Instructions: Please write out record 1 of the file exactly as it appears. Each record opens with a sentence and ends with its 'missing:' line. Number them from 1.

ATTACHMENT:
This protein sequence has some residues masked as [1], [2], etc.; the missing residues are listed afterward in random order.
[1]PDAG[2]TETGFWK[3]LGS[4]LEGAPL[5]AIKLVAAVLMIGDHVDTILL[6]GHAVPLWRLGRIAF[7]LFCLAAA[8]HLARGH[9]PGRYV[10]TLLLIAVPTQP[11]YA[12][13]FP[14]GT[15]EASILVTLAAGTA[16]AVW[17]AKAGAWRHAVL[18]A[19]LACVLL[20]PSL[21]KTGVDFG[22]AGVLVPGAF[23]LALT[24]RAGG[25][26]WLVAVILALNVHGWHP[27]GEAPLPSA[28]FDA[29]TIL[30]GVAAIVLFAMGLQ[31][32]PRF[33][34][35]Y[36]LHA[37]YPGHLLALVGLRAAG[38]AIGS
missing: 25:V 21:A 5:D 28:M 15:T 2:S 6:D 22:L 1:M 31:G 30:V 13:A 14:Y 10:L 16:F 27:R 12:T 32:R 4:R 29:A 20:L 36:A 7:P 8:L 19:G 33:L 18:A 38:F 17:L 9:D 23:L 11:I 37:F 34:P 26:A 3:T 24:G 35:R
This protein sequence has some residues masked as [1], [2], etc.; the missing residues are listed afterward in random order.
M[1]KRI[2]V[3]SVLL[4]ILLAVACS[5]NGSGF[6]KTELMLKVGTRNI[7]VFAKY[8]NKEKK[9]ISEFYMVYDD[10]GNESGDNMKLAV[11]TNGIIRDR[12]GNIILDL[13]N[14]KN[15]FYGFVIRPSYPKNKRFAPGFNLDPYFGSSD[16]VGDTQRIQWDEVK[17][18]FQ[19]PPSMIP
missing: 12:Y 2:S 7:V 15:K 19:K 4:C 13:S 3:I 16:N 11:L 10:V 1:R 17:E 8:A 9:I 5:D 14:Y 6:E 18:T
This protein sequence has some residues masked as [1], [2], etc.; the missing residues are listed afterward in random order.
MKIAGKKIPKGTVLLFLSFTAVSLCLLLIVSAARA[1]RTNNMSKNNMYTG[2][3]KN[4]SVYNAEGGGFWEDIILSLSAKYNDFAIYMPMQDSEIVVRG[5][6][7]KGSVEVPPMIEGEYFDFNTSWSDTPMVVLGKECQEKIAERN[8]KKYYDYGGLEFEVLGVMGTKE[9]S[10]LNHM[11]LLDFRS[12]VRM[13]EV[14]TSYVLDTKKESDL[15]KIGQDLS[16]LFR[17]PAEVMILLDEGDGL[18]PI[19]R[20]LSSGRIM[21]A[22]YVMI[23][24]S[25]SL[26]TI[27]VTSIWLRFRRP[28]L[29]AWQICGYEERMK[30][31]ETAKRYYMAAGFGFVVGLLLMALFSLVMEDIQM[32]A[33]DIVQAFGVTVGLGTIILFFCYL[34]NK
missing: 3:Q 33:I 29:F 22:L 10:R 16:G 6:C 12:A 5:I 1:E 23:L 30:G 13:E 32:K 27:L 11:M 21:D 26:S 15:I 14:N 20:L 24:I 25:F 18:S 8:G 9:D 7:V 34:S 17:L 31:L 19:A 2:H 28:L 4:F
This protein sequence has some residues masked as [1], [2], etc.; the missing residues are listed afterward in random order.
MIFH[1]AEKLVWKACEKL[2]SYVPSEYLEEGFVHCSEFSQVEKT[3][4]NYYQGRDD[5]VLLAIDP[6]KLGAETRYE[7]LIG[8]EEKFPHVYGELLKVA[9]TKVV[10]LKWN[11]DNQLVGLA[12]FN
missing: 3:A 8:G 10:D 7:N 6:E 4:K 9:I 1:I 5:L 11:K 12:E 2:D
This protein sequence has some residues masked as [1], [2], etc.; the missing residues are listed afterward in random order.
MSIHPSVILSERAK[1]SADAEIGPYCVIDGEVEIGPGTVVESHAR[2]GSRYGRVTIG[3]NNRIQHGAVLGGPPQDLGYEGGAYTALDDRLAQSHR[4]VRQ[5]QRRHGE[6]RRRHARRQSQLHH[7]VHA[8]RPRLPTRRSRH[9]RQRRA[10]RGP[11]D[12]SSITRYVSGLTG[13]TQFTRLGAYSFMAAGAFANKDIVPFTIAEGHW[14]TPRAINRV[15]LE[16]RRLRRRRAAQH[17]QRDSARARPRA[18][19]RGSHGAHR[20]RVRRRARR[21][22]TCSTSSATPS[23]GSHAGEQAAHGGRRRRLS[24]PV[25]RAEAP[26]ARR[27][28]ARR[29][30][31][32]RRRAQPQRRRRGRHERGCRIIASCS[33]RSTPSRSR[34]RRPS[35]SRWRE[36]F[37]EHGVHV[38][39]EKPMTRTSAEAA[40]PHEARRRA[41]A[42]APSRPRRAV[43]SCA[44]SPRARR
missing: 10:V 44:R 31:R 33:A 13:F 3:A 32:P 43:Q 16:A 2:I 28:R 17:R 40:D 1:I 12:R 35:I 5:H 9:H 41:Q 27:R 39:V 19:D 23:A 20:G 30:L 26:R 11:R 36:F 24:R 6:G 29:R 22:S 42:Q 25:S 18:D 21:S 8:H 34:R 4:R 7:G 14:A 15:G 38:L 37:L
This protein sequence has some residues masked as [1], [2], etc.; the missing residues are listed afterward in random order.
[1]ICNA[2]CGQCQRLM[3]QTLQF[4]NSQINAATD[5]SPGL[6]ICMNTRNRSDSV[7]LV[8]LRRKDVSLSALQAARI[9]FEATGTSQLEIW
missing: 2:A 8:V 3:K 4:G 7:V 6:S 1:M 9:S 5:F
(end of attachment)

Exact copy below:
This protein sequence has some residues masked as [1], [2], etc.; the missing residues are listed afterward in random order.
[1]PDAG[2]TETGFWK[3]LGS[4]LEGAPL[5]AIKLVAAVLMIGDHVDTILL[6]GHAVPLWRLGRIAF[7]LFCLAAA[8]HLARGH[9]PGRYV[10]TLLLIAVPTQP[11]YA[12][13]FP[14]GT[15]EASILVTLAAGTA[16]AVW[17]AKAGAWRHAVL[18]A[19]LACVLL[20]PSL[21]KTGVDFG[22]AGVLVPGAF[23]LALT[24]RAGG[25][26]WLVAVILALNVHGWHP[27]GEAPLPSA[28]FDA[29]TIL[30]GVAAIVLFAMGLQ[31][32]PRF[33][34][35]Y[36]LHA[37]YPGHLLALVGLRAAG[38]AIGS
missing: 25:V 21:A 5:D 28:M 15:T 2:S 6:D 22:L 1:M 31:G 30:V 13:A 14:Y 10:L 16:F 27:R 12:T 32:R 4:R 29:A 20:L 36:A 7:P 8:L 19:G 33:L 18:A 38:F 17:L 9:D 23:L 11:I 37:F 34:P 26:A 3:T 24:G 35:R